Asynchrony in host and parasite phenology may decrease disease risk in livestock under climate warming: Nematodirus battus in lambs as a case study

Owen J. Gethings, Hannah Rose, Siân Mitchell, Jan Van Dijk, Eric R. Morgan

Research output: Contribution to journalArticlepeer-review

26 Citations (Scopus)

Abstract

Mismatch in the phenology of trophically linked species as a result of climate warming has been shown to have far-reaching effects on animal communities, but implications for disease have so far received limited attention. This paper presents evidence suggestive of phenological asynchrony in a host-parasite system arising from climate change, with impacts on transmission. Diagnostic laboratory data on outbreaks of infection with the pathogenic nematode Nematodirus battus in sheep flocks in the UK were used to validate region-specific models of the effect of spring temperature on parasite transmission. The hatching of parasite eggs to produce infective larvae is driven by temperature, while the availability of susceptible hosts depends on lambing date, which is relatively insensitive to inter-annual variation in spring temperature. In southern areas and in warmer years, earlier emergence of infective larvae in spring was predicted, with decline through mortality before peak availability of susceptible lambs. Data confirmed model predictions, with fewer outbreaks recorded in those years and regions. Overlap between larval peaks and lamb availability was not reduced in northern areas, which experienced no decreases in the number of reported outbreaks. Results suggest that phenological asynchrony arising from climate warming may affect parasite transmission, with non-linear but predictable impacts on disease burden. Improved understanding of complex responses of host-parasite systems to climate change can contribute to effective adaptation of parasite control strategies.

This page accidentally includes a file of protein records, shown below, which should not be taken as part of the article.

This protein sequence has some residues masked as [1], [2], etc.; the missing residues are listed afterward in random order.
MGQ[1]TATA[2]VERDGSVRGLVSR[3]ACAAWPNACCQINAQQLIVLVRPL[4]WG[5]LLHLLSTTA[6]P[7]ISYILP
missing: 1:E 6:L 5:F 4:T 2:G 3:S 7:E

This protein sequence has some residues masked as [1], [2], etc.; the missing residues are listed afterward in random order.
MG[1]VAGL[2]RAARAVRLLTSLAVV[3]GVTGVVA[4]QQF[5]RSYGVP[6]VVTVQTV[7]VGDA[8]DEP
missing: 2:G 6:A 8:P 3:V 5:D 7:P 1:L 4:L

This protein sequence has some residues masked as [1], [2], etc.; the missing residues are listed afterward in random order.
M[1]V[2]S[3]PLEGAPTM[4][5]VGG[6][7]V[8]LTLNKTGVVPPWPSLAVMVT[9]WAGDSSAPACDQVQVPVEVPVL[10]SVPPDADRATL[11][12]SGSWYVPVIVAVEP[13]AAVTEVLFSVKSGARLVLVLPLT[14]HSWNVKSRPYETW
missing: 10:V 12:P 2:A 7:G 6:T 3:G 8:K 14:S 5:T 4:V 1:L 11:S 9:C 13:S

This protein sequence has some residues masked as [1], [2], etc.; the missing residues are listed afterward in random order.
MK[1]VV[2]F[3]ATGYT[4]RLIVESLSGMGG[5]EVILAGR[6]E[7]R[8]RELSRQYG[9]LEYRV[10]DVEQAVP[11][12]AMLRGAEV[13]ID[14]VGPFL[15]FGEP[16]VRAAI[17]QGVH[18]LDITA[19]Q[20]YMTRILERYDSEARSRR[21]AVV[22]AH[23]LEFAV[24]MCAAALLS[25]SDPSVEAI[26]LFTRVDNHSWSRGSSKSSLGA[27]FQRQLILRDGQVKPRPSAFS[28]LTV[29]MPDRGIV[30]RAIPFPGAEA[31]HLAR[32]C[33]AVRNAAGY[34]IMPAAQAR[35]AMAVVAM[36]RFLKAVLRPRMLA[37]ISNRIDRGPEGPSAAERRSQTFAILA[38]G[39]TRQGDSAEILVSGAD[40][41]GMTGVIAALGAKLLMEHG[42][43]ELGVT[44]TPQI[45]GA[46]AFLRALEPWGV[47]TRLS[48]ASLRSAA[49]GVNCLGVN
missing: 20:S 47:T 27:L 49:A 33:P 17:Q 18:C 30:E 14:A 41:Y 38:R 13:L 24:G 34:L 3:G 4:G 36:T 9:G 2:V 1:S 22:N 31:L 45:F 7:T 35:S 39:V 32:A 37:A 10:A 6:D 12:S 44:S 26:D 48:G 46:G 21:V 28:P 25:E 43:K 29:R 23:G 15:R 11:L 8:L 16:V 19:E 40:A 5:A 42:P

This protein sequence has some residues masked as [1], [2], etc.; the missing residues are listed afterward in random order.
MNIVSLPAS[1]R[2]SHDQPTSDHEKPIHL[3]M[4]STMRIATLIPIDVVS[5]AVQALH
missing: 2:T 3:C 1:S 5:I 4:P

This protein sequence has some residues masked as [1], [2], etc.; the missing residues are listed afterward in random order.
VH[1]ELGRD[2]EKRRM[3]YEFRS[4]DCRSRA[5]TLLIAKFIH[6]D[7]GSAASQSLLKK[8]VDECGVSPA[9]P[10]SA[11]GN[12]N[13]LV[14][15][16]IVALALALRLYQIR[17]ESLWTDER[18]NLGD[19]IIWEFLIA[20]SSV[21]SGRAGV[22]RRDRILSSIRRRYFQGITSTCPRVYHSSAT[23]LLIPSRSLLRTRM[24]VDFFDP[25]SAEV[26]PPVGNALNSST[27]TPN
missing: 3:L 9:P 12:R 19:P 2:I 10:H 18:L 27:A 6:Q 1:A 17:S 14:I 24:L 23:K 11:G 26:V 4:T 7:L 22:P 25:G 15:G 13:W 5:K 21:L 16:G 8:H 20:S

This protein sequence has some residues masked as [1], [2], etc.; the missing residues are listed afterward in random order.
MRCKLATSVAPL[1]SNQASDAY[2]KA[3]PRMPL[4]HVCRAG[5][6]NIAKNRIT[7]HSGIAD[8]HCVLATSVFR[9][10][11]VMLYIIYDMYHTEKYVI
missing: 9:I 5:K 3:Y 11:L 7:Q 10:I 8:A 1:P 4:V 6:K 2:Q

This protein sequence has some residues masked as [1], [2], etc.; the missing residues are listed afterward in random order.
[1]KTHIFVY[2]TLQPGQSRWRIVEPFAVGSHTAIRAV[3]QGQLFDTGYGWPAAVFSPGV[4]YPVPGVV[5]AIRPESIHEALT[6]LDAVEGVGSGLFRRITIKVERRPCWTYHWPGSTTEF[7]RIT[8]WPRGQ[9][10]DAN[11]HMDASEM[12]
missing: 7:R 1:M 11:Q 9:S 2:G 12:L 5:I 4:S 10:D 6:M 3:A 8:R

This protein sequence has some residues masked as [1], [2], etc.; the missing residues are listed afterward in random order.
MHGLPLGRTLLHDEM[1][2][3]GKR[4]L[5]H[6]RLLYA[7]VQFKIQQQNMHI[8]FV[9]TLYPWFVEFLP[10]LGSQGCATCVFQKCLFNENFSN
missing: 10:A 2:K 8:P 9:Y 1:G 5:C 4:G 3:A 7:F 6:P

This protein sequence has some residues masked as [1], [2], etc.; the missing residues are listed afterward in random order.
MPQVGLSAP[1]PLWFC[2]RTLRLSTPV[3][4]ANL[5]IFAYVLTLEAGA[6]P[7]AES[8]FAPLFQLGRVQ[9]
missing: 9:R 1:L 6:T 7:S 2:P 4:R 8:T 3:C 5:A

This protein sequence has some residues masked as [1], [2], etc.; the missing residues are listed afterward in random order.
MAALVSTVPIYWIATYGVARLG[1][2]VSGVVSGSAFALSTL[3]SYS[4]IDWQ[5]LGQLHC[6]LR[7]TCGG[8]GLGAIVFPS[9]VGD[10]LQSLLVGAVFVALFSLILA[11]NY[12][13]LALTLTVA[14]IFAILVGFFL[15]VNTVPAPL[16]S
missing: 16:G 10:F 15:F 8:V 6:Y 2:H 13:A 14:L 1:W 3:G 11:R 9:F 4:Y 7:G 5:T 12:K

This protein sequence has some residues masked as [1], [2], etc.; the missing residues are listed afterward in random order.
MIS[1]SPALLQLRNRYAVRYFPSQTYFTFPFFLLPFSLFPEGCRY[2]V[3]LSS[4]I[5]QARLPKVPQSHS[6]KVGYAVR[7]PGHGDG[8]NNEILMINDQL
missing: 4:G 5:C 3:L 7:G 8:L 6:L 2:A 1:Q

Original languageEnglish
Pages (from-to)1306-1317
Number of pages12
JournalParasitology
Volume142
Issue number10
Early online date19 Jun 2015
DOIs
Publication statusPublished - 01 Sep 2015

Keywords

  • anthelmintic, Climate change, disease, epidemiology, food security, nematode, Nematodirus battus, non-linear, sheep, spring

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